How to evaluate the pile-up fraction in an EPIC source
This thread illustrates you how to assess whether an observation is
affected by pile-up.
Pile-up occurs whenever a X-ray source is too bright for the selected
read-out mode, thus is an overexposure effect.
During a single read-out cycle more than one photon is detected in two
or more adjacent pixels. During the read-out, the electronics cannot
distinguish whether signals in adjacent pixels origin from one or more
photons, thus two or more photons are erroneous combined to an
individual event of higher pattern type, e.g. two adjacent individual
photons are erroneous combined to a double event whose
energy is equal to the sum of the individual energies of the incoming
During a single read-out cycle more than one photon hits the same
pixel(s). During the read-out, the electronics cannot distinguish
whether the signal in a pixel origins from one or more photons, thus
a single event of erroneous energy is read whose energy is equal to
the sum of the individual energies of the incoming photons.
The effect of pile-up on the spectra is therefore three-fold:
Photon loss, either due to the fact that one photon is "read"
instead of several, or to the fact that the summed energy may assume
values beyond the upper energy on-board threshold.
Energy distortion, whereby photons are moved
to harder X-ray regions of the spectrum.
Pattern migration, whereby photon-induced change clouds have
a higher likelihood to merge, and the expected
pattern distribution is therefore distorted.
This thread provides a step-by-step description on how to assess
pile-up using the pattern distribution.
Plot (PS-file) comparing the observed versus the expected pattern
distribution within a source extraction region. If both agree, pile-up
is not a problem for this source.
Create EPIC calibrated event list, a corresponding GTI file and
identify the centroid position and extraction radius of your source,
using the procedure explained in the
pn spectrum extraction thread.
Extract a filtered event list, including only photons within the
source region, without any filtering in PATTERN or quality FLAG.
If the region has a centroid position (27600,27900)
and radius (800) in sky coordinates (X/Y), the original event
list file name is pn_evt.fits and the GTI file is named
The upper panel shows a spectrum (distribution of
counts as a function of the PI channel: be aware that the
counts are not folded with the detector response) for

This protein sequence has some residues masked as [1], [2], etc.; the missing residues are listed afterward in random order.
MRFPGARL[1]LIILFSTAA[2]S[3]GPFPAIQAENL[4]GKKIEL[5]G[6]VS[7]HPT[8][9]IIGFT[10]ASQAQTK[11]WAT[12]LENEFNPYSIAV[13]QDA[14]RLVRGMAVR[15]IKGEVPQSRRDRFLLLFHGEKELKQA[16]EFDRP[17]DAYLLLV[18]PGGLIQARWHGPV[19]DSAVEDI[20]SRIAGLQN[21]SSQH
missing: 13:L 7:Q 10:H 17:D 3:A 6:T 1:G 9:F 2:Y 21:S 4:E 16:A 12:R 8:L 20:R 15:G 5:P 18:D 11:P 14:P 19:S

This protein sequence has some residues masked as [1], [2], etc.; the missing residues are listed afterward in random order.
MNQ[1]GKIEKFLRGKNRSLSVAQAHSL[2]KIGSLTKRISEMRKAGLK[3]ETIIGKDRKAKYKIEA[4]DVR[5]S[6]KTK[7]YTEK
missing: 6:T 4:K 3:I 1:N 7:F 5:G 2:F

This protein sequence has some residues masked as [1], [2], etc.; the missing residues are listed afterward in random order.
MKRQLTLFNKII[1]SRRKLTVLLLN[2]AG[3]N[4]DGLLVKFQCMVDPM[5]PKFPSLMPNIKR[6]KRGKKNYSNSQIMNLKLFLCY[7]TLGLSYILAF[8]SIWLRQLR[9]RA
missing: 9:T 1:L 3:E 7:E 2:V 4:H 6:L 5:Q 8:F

each event pattern class.
The lower panel shows the expected pattern
distribution functions (smooth solid lines)
superposed to the observed ones (histogram).
In this panel, also calculated observed-to-model fractions for
single and double events within a certain energy range are
In all plots, the distributions
corresponding to different pattern classes
are recognizable through colors: red
for single, blue for double, green for triple, and
turquoise for quadruple events.
Your source spectrum will be affected by pile-up if - as in the case shown
in Fig.1 - the expected distributions are significantly discrepant from
the observed one. epatplot calculates two
diagnostic numbers which may be used to assess the presence of pile-up:
In the absence of pile-up, the 0.5 - 2.0 keV observed-to-model singles
and doubles pattern fractions ratios should both be consistent with 1.0
within statistical errors (1 sigma errors are given). If pile-up is
present, the singles ratio will be smaller than 1.0 and the doubles
ratio will be larger than 1.0. These ratios are printed
both to the console and on the plot and are appended to the input event
set as attributes SNGL_OTM and DBLE_OTM (1 sigma
errors: ESGL_OTM and EDBL_OTM).
The only way to reduce pile-up in a given data set is to excise the
core of the PSF, up to a radius where the pile-up fraction becomes
negligible. Extract filtered event lists of annular regions around
the centroid position excising more and more of the core of the PSF
until the observed pattern distributions match the expected ones, as
presented in Fig.2 below.
The following commands excise a radius of (150) from the core of
the PSF used in the previous example and create another pattern plot
for this annular region:
We advice to check for pile-up using
even if the count rate of the observation is below the count
rate limits of the corresponding mode provided in the
The calculated observed-to-model fractions for single and
double events within a certain energy range provided in the
lower panel of the plot can be incorrect. The
important factor is the graphical agreement of the observed
(histogram) and expected (solid line) pattern distribution.
If the statistical quality of the observed pattern
distributions (histograms) become too low, the statistical
significance used by
can be reduced using the sigma keyword. The following
example reduces the default statistical significance of
sigma=3 to sigma=2:
The energy range of the observed-to-model fraction
calculation can be adapted via the keyword
pileupnumberenergyrange. The following example
switches the default energy range into the energy range used
as in Fig.1 and Fig.2:
Excising the core of the PSF on scales too small with respect to the
instrumental pixel size (1.1" for the MOS cameras, 4.1" for the PN
camera) may introduce systematic inaccuracies in the calculation of the
source flux. Simulations show that these systematics are lower than 1%
if the radius of the excised core is larger then 5 times the
instrumental pixel half-size. For lower sizes these systematics are
never larger than 4%. An enhancement of the PSF handling in the SAS is
under development to reduce the impact of this effect. In the meantime,
users should carefully evaluate the size of the excised core depending
on their scientific requirements, and of the source pile-up level. It
goes without saying that excising a core, whose size is smaller than the
instrumental pixels size, shall be absolutely avoided.